Jacobus Bracker/Martina Seifert
[p. 4] About a century ago it was written that it would be “a highly dangerous experiment which could be successful from time to time but if observed as a matter of principle would become a loose cannon”. Carl Robert was warning his readers not to interpret pictorial works of art on the basis of array, setting, companion pieces, and findspot. It would be preferable to interpret every image on its own terms. 1
Nevertheless, at the end of the last century, propelled by diverse turns – namely the pictorial, the iconic, and the visual turn –, a new field of scholarly research emerged in cultural studies and humanities, labelled as visual culture studies in the Anglo-American sphere and Bildwissenschaft in German-speaking countries. 2 Its subject-matter is not only analysis and interpretation of images but also, from a culture studies perspective, the practices of perception, of seeing and looking, as well as matters of construction and transmission of meaning in the visual field. It is not only about the interpretation of images on their own terms but also the analysis of visual worlds in their sociocultural und historically specific forms and contexts.
Research into past cultures is mainly based on the interpretation of artefacts as material expressions of these cultures with a corresponding epistemic potential. These artefacts were already embedded into specific visual contexts when they were created. This applies to pictures on ceram-
1 C. Robert, Archaeologische Hermeneutik. Anleitung zur Deutung klassischer Bildwer-ke (Berlin 1919) 232. 259: “[…] ein höchst gefährliches Experiment, das zwar gelegentlich einmal glücken kann, aber zum Prinzip erhoben direkt gemeingefährlich wirkt”.
2 Bildwissenschaft and visual culture studies are not congruent with each other but both mainly understood as interdisciplinary. Bildwissenschaft is concerned with basic philosophical and aesthetic questions regarding the idea of the image whilst visual culture studies more look into the practices of perception. – Cf. Bachmann-Medick, Cultural Turns. Neuorientierungen in den Kulturwissenschaften (4th ed., Reinbek bei Hamburg 2010) 329–380.
[p. 5] ic vessels, wall paintings, reliefs or sculpture and also to architecture or urban designs. Therefore, it is not far-fetched to apply perspectives of visual culture studies in cultural history.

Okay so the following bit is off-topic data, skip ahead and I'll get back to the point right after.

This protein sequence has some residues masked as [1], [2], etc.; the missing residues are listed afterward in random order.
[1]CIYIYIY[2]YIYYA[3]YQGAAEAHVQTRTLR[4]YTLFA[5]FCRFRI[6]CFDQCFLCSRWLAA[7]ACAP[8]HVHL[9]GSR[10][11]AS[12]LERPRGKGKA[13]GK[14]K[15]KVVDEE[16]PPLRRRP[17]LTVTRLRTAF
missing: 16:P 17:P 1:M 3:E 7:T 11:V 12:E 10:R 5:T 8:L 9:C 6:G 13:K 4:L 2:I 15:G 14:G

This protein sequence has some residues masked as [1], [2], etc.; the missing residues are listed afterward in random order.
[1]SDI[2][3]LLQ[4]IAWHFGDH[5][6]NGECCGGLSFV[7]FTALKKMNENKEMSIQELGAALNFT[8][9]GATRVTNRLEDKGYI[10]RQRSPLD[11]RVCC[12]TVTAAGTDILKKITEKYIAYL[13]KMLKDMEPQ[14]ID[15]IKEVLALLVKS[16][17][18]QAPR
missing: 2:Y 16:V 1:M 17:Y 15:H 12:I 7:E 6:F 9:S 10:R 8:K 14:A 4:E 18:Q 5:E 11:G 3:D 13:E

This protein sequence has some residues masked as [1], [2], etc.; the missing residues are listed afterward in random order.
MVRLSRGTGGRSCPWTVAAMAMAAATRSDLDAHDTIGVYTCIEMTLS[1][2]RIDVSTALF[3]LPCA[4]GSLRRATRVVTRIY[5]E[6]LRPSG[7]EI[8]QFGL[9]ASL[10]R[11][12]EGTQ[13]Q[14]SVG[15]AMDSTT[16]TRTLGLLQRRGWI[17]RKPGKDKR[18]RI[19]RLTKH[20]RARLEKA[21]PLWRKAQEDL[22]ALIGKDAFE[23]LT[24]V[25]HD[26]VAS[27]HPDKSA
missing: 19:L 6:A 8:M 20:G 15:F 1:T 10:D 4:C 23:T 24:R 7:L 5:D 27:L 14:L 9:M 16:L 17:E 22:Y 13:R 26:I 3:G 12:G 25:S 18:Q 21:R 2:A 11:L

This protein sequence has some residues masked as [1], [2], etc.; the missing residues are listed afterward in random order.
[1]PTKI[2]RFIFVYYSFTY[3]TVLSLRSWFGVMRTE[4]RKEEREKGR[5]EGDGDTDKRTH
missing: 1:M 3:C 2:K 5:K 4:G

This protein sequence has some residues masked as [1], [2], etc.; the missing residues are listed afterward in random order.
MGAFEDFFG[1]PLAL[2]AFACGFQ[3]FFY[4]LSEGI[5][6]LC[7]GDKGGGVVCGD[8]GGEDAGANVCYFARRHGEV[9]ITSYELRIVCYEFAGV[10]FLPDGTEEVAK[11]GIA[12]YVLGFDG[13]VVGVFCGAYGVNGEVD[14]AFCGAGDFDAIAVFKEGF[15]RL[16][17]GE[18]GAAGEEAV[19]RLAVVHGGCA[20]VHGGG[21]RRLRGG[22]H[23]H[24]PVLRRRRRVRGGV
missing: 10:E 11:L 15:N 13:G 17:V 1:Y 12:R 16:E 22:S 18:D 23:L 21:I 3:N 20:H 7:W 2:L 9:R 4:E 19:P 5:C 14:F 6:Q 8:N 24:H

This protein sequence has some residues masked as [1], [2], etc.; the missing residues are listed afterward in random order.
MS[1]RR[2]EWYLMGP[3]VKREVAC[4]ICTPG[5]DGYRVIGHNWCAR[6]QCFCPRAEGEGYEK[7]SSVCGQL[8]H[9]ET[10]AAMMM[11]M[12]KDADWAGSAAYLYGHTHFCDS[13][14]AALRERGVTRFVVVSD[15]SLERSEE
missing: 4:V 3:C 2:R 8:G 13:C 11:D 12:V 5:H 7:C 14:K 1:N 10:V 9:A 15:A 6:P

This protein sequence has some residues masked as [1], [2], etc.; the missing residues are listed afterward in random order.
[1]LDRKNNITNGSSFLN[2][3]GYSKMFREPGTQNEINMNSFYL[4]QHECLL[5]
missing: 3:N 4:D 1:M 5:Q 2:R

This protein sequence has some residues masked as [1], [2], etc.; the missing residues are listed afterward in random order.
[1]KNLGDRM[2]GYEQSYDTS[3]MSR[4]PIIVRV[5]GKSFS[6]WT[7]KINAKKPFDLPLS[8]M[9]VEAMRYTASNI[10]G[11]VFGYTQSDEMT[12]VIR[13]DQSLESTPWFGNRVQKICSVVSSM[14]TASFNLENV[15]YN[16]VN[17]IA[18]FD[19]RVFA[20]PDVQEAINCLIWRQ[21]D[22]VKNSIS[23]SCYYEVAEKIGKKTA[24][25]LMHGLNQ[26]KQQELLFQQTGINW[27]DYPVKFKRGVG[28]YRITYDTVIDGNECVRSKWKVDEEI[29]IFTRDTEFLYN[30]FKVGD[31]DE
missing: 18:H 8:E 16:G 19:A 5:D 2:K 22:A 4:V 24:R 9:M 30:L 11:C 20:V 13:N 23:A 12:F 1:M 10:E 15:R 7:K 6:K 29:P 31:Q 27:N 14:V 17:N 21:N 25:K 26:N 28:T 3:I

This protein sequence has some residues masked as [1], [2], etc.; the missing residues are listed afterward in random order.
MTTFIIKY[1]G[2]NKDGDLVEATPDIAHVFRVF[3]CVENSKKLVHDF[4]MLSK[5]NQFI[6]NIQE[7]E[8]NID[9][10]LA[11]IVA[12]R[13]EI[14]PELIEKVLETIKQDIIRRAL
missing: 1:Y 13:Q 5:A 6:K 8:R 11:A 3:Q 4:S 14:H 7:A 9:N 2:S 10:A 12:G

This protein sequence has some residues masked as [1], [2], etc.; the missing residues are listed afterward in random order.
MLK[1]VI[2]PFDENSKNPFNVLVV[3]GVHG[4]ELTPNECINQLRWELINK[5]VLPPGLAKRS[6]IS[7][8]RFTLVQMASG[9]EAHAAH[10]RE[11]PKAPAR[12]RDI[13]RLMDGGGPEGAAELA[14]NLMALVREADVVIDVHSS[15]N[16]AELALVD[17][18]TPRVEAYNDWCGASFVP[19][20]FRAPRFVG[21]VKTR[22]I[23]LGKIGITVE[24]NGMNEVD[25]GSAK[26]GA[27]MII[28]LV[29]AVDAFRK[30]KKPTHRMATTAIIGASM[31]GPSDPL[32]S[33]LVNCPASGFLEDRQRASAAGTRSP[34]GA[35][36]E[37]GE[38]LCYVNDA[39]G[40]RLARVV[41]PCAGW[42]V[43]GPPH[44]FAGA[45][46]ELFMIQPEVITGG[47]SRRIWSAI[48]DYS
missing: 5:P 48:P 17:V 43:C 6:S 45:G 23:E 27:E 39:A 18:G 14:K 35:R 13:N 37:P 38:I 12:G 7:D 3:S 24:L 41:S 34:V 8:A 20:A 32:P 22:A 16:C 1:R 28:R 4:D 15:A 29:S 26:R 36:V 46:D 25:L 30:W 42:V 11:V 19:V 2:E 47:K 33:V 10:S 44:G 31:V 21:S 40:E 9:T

Such a development would be logical for disciplines like so-called classical archaeology which began to change its orientation 3 from an idealising classicism to an archaeology shaped by social sciences and cultural anthropology. 4 Visual culture studies are not only aiming at the products of alleged high cultures and distinguished works of art but – like cultural studies and the new tendencies in German Kulturgeschichte – at the visual aspects of cultures at large. The conventional methods for the interpretation of images – iconography, iconology, formal aesthetics, stylistic analysis – are complemented by further theoretical approaches: There are product-oriented methods like semiotics, psychoanalysis and discourse analysis, production-oriented methods dealing with material and technical questions of image production and visual modes of perception, and finally reception-oriented methods and theories researching the signifying activity of the perceiving subjects. 5
The above mentioned turns were accompanied by the observation that the technical developments in the 20th century – new means of reproduction, mass media, photography, and the PC – spawned a flood of images which made it seem worthwhile to have a fresh look at contemporary cultures in the light of visual aspects. However, today there is no doubt that it is reasonable to apply such new orientations also in respect of past cultures, especially illiterate ones or such with little alphabetisation where images are important carriers of messages and meaning.
Further the point is not only analysis of past visual worlds but also their subsequent visualisations, imaginations, and orchestrations like, for
3 A turn which was initiated in the 1970ies by Burkhard Fehr, Herbert Hoffmann, and Lambert Schneider and which at the University of Hamburg is mirrored in the labelling of the discipline as Archäologie und Kulturgeschichte des antiken Mittelmeerraums (archaeology and cultural history of the ancient Mediterranean).
4 In classical archaeology such new orientations are emerging as, for example, in 2013 the Kiel-Hamburg-Aarhus Network for the Study of Ancient Visual Culture (KHAN) was founded.
5 Cf. S. Prinz – A. Reckwitz, Visual Studies, in: S. Moebius (ed.), Kultur. Von den Cultural Studies bis zu den Visual Studies (Bielefeld 2012) 180.
[p. 6] example, in museal, filmic, and artistic contexts which as constructions and appropriations of past worlds call for cultural history’s attention.
It is the aim of this new journal “Visual Past” which is freely available on the website http://www.visualpast.de to be a forum for research into cultural history from the afore-mentioned viewpoints. The journal’s title refers to the field of visual culture studies. However, no paradigmatic orientation is intended but only a reference to the wide discussion contexts of visual culture studies and Bildwissenschaften. The further debate on the diverse currents on such studies and more traditional approaches is left to the authors of this journal. The only paradigm may be openness to interdisciplinarity. Contributions from archaeology and art history are as welcome as such from media and communication studies, cognitive science and cultural anthropology.